Feedback is an invaluable tool – even when difficult to hear. But regardless of whether you’re a supervisor or supervisee who has received constructive commentary during a 1:1, it’s key to understand the next steps to ensure you get the most out of it – and therefore the most out of yourself.

With that in mind, here are our seven key tips for making sure that you can take difficult feedback and use it to your advantage to develop your skills, improve your output, and succeed in leadership or start treading the path towards it

  1. Clarity affords focus” –  As the proclaimed ‘father of coaching’, Thomas J. Leonard once said. Make sure you appreciate and acknowledge what has been fed back to you. Repeat what you’ve heard back to them, to ensure you have understood it. If anything is unclear or you need further elaboration, ask for it then and there. You can only act on concise, direct, critique when you know the difference between what’s working well, what isn’t and importantly, how the latter can be improved both for yourself and in the eyes of the person sharing the feedback.
  1. Remove the emotion – Feedback is not a personal attack even if, sometimes, it might feel like one. Defensiveness may be your first natural reaction, but it will cut you off from truly hearing (remember active listening) what the other person is saying. Even if their delivery is poor, there is some validity in both what and why they are sharing that information with you. If needed, try to side step the mode of communication and hone in on what exactly it is they are communicating to you. Remember feedback is intended to be helpful and give you another perspective – if you need a moment to digest it and regulate your emotions, again, ask for it. Better to take time before responding, than making rash remarks that escalate the tension and may ultimately cause conflict
  1. Practice gratitude – Someone just told you, you did something badly, why would you thank them for their feedback? Well, three reasons. First – they had the courage to tell you something you may not have been aware of. Second, you are being given an opportunity to address it and act differently in the future; not everyone has that. Third, being thankful is proven to help people feel more positive, reduce stress, improve physical and mental health, increase resilience, and forge strong relationships. All great attributes to have as a current or prospective manager.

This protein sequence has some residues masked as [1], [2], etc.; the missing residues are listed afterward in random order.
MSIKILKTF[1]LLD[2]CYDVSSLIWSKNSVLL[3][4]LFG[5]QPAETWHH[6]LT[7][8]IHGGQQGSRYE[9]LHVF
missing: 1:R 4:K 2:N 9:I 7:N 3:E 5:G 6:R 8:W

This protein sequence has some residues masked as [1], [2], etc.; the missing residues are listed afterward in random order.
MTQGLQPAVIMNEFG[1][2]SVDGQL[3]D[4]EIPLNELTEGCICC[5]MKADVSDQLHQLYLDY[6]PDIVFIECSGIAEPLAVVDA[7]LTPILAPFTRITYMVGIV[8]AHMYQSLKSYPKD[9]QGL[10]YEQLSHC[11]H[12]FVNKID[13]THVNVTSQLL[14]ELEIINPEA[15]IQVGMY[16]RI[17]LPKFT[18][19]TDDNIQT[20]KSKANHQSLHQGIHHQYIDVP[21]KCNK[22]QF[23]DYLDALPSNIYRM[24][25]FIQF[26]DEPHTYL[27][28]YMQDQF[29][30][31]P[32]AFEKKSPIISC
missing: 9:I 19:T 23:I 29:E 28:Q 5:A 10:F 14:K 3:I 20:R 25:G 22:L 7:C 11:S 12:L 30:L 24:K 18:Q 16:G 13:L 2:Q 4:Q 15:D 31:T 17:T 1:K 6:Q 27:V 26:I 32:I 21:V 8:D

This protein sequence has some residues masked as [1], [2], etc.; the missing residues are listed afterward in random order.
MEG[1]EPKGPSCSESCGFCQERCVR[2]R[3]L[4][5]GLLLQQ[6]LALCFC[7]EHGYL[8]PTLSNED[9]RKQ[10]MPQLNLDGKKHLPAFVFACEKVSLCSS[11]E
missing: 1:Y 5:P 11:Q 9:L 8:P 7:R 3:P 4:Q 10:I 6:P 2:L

1. Set goals – Separate the feedback into immediate, short-term and long-term objectives and then prioritise them accordingly. You can do this in the 1:1 or after and with the feedback giver or alone; whatever suits you and the way you work best. Seeing the points as professional milestones to be achieved rather than just notes from a review, will help motivate you towards change and trigger new behaviours by defining and refining your purpose. Clear, actionable goals can help you feel disciplined and determined and will ensure that momentum is consistent and sustainable. 
  1. Ask for help – You don’t have to do everything on your own. Look at where you might need support to implement change and request it – whether that’s through training, mentoring, coaching or upskilling. Be proactive and show that you are vested in – and taking control of – your own development by identifying the parts that will require external input. 
  1. Understand how to measure progress – What will it look like when you’ve achieved the aforementioned immediate, short and long-term goals you set for yourself? Will it be stepping up and taking charge of a new team or project? Getting a qualification or certification? Or will it be more traditional in terms of better job title, salary or new management responsibilities? Either way, your professional growth should align with your personal ambitions/motivations so it remains both measurable and achievable. 
  1. Follow up – We’ve previously waxed lyrical about how important 1:1s are for individual and team growth, but don’t wait for them to find out whether things are improving or not. Utilise your peers by getting their unique perspectives or check-in with your manager/reportees during coffee catch-ups. If there’s time, in retrospectives after a particularly challenging time or project, ask for a quick update on how you performed if it relates to any of the objectives set in your 1:1. Asking for feedback regularly takes the sting out of it by making it a normal part of workplace discourse. It will also improve trust and openness with your team members and means any issues can be addressed in a timely manner so they don’t snowball later. 


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